Workers at a natural gas well site near Burlington, Pa. Natural gas locked into dense rock deep beneath Pennsylvania, New York, West Virginia and Ohio could supply the entire East Coast for 50 years. But freeing it requires hydraulic fracturing, or "fracking," with toxic chemicals that may pollute water, deplete aquifers and perhaps endanger health and the environment. Ralph Wilson / Associated Press
Reading Time: 7 minutes

A liquid concoction, often laced with toxic chemicals, is a central villain in the controversy over extracting natural gas by fracturing rock beneath the earth’s surface. Opponents fear this fracking fluid may foul water supplies, endangering human health and the environment.

DEMO DRINK: Amid flap over fracking fluids, oil field services giant Halliburton is pushing CleanStim, which the company claims provides “breakthrough environmental benefits.” All ingredients, the company says, can be found in chocolate, sweeteners and other food. Another company, Flotek Industries, puts orange peel extract into its fluid. To demo safety, a Halliburton employee drank some CleanStim, though advertising cautions it is “designed for downhole use, not dinner tables.” Halliburton

Adapting, the industry is responding to public concern. Giant energy services company Halliburton, in a safety demonstration at an August 3 industry conference in Colorado, had an employee demonstrate just how palatable fracking fluid can be. He drank it.

But the formula was different this time, the company says – more environmentally friendly because it is made from ingredients used by the food industry, including sweeteners found in chocolate, partially hydrogenated vegetable oil, and part of recipes for baby wipes and shampoos.

Totally safe, says Halliburton spokesperson Tara Mullee Agard – though “not intended for human consumption.”

To some, it may be surprising that companies are responding at all. Even if the formula turns out to be more of a public relations ploy than a fix, the industry expects little meaningful resistance from Washington. For all the furor over fracking, opponents’ best hopes for action appear to be many months if not years away. Business is gaining so much momentum – and the political anti-regulatory mood so pervasive – that analysts foresee few barriers to growth.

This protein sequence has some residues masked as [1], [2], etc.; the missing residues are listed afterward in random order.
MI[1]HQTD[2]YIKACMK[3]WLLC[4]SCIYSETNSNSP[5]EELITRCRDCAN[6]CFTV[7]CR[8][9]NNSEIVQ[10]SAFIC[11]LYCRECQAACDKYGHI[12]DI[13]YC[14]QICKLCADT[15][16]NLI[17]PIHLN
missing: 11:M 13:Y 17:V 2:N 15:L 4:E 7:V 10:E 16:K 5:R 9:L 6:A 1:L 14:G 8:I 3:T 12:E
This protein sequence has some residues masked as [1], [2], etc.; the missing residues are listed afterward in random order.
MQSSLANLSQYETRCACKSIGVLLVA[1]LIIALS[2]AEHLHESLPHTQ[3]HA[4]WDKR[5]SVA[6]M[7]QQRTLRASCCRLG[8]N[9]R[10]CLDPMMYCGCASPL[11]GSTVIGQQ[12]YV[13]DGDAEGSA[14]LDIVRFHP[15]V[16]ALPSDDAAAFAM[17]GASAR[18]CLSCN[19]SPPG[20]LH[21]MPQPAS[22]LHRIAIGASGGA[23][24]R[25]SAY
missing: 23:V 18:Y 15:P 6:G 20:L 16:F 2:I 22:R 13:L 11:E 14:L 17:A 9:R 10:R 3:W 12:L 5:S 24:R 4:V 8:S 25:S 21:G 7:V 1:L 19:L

While some states and local governments are aggressively setting up safeguards and barriers to the industry, the Obama administration – under pressure from Republicans and slowed by the bureaucratic process itself – is moving slowly to study or craft new rules.

Energy analysts told iWatch News that a spate of recent scrutiny and criticism – along with recent recommendations from an Energy Department advisory panel calling for more disclosure of the chemicals used in fracking, as well as better protection of air and water nearby – have had little impact on the industry’s prospects.

“This is not going to derail the industry. The industry is still big and growing,” said Fadel Gheit, an analyst with Oppenheimer & Co. The resistance of environmental groups is only “going to put a [temporary] hurdle in front of them,” he added.

As if to underscore the industry’s self-assurance, Halliburton came up with the new way to counter perceptions that the solution of chemicals used in fracking is necessarily toxic and could jeopardize drinking water supplies. Another energy field services company has added citrus scents to its fracking formula. Halliburton’s industry advertising cautions that CleanStim, the new fracking fluid swigged by the employee at the conference, is “designed for downhole use, not dinner tables.”

Fracking, also known as hydraulic fracturing, is used to tap previously unreachable deposits of natural gas in the earth. Sand, water and chemicals are pumped into shale formations to release and then capture the gas. Critics say fracking could be tainting groundwater, killing wildlife and as iWatch News has reported, giving off methane gas that contributes to global warming.